JB: Holy moley!
MK: Since then, they have upgraded the speed of those cables, and the number of them, so that gives you a sense of the scale of this surveillance. And don't forget, other companies were involved, like Verizon, and that they are also collecting from the transAtlantic fiber to Europe and other places. It's humongous, it covers the world, it collects everything.
And part of my job was to connect new circuits into the "splitter" cabinet which does the copying! So I realized I was wiring up the Big Brother machine (a phrase I used later for the title of my book), and I resented it. I did not sign up to help them spy on the whole population.
JB: What you've just said raises so many questions; where shall I start? How did NSA go from their illegal domestic spying in the '70s to this? I don't get it. Wasn't what was once illegal still illegal?
MK: There's two facets to the change from the '70s, one political and the other technological. Technologically, there has been a giant qualitative leap in surveillance capability because of the development of really fast computers, coupled with fiber optic cables that can carry huge amounts of data in just a few seconds, and the internet which reaches into every home. Couple that with the leap in storage technology, and you have the makings of a police state. Back in the '60s, for instance, when the FBI wanted to do surveillance on someone (e.g., Martin Luther King), it was very slow and labor intensive--you had to assign agents to tap into phone lines and record with old-fashioned tape recorders. It took a lot of time and effort, and so perhaps only a few hundred people could be spied on at once. Now, with the internet, it's all been automated with computers, which can sweep up the communications of millions of people automatically, and then the data can be searched by an agent using a keyboard.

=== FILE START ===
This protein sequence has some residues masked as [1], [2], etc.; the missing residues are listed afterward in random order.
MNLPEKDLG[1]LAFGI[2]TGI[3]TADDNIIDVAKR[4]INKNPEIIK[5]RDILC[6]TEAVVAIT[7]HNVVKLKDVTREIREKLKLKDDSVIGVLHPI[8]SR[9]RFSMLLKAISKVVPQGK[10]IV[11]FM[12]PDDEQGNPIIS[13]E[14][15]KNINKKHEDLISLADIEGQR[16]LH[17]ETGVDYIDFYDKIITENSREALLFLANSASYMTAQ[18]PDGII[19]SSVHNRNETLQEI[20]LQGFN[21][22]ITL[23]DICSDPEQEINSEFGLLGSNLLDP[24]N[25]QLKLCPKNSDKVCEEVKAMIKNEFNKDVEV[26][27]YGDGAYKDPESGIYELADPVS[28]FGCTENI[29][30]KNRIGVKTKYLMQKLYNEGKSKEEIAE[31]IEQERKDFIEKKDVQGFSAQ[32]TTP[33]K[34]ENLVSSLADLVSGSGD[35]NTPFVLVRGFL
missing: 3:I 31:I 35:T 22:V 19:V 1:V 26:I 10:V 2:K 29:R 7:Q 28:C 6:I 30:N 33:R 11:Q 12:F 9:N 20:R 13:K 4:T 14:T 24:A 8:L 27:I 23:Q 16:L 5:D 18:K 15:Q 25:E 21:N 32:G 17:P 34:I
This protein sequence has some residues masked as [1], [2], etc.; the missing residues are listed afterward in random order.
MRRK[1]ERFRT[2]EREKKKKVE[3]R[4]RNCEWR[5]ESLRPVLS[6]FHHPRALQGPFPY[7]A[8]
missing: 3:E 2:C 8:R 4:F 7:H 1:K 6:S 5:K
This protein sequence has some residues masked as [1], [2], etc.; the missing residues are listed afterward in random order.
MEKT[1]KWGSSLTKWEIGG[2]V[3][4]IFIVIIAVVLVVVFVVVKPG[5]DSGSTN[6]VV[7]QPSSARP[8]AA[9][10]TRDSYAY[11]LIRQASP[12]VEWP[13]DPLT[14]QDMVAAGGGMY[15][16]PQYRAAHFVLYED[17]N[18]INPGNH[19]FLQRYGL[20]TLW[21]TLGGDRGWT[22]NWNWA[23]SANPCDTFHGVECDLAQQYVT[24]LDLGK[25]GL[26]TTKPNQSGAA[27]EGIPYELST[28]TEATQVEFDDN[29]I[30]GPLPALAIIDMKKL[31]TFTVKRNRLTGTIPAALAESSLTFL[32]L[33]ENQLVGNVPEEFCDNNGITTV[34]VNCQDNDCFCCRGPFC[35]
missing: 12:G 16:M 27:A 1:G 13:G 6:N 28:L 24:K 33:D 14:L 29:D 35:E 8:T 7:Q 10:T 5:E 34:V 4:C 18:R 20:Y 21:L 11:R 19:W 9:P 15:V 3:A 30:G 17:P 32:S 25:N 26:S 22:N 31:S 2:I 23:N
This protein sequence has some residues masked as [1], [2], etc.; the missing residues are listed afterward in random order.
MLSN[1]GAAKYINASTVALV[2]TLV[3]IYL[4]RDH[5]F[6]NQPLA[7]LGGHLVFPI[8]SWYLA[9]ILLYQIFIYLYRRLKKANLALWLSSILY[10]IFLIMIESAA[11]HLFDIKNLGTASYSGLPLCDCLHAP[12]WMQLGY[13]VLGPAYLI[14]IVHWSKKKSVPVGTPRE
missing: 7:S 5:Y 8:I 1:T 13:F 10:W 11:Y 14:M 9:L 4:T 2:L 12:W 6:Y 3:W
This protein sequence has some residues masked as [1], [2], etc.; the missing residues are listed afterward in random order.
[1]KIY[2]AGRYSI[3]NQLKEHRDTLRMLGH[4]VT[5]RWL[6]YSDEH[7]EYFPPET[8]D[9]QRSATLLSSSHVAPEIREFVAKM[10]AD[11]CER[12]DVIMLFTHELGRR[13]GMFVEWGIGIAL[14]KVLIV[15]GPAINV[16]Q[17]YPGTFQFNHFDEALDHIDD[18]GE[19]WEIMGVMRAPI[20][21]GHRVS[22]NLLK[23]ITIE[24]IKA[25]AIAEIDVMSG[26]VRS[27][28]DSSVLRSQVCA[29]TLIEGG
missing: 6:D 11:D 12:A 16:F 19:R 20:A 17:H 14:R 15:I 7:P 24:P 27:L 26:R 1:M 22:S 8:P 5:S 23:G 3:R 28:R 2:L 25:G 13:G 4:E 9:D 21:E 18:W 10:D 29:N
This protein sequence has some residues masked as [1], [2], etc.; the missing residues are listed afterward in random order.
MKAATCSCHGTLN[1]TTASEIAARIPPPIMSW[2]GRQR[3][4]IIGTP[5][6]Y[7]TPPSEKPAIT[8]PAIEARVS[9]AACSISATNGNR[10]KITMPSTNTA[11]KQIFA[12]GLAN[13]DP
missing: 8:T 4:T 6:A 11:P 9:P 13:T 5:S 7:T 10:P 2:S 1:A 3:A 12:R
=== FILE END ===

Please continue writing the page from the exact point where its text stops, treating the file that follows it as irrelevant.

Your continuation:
The other change is political. By the early seventies, people were angry at the government and both parties, because of all the government lies about Vietnam, attacks on civil rights demonstrators and other grievances. Then, along came Watergate, and Nixon was exposed as a common criminal. Hundreds of thousands of people were marching in the streets, the government was up against a wall, politically. And so Congress felt compelled to investigate and institute reforms e.g., the Foreign Intelligence Surveillance Act, which was supposedly designed to prevent illegal domestic spying by the executive branch.
But since then, social struggle has died down, the two parties have moved to the right, the Congressional "oversight" committees have become chummy with the "intelligence community," and they all seem to feel they no longer have to worry about the population rising up. Then along came 9/11, and the White House quickly moved to implement a massive domestic spying program which they were wanting to implement for a long time, embodied in the so-called "Patriot Act." And so here we are today, facing an even bigger menace from the government.
Mark's book with photo of secret door to NSA set up on Folsom St., SF
(Image by courtesy of Mark Klein) Details DMCA
JB: Let me make sure I understand what you're saying: that 9/11 was at least in part a pretext to do what the government wanted to do all along, spy on all of its citizens?
Please hold that thought, Mark. This is a good place to take a break. When we return, you can answer that question and more.
Please read part two which has just been posted.
BradCast interview on the BradBlog, Brad Friedman's website
Mark's website, where you can get Mark's book, Wiring Up the Big Brother Machine...And Fighting It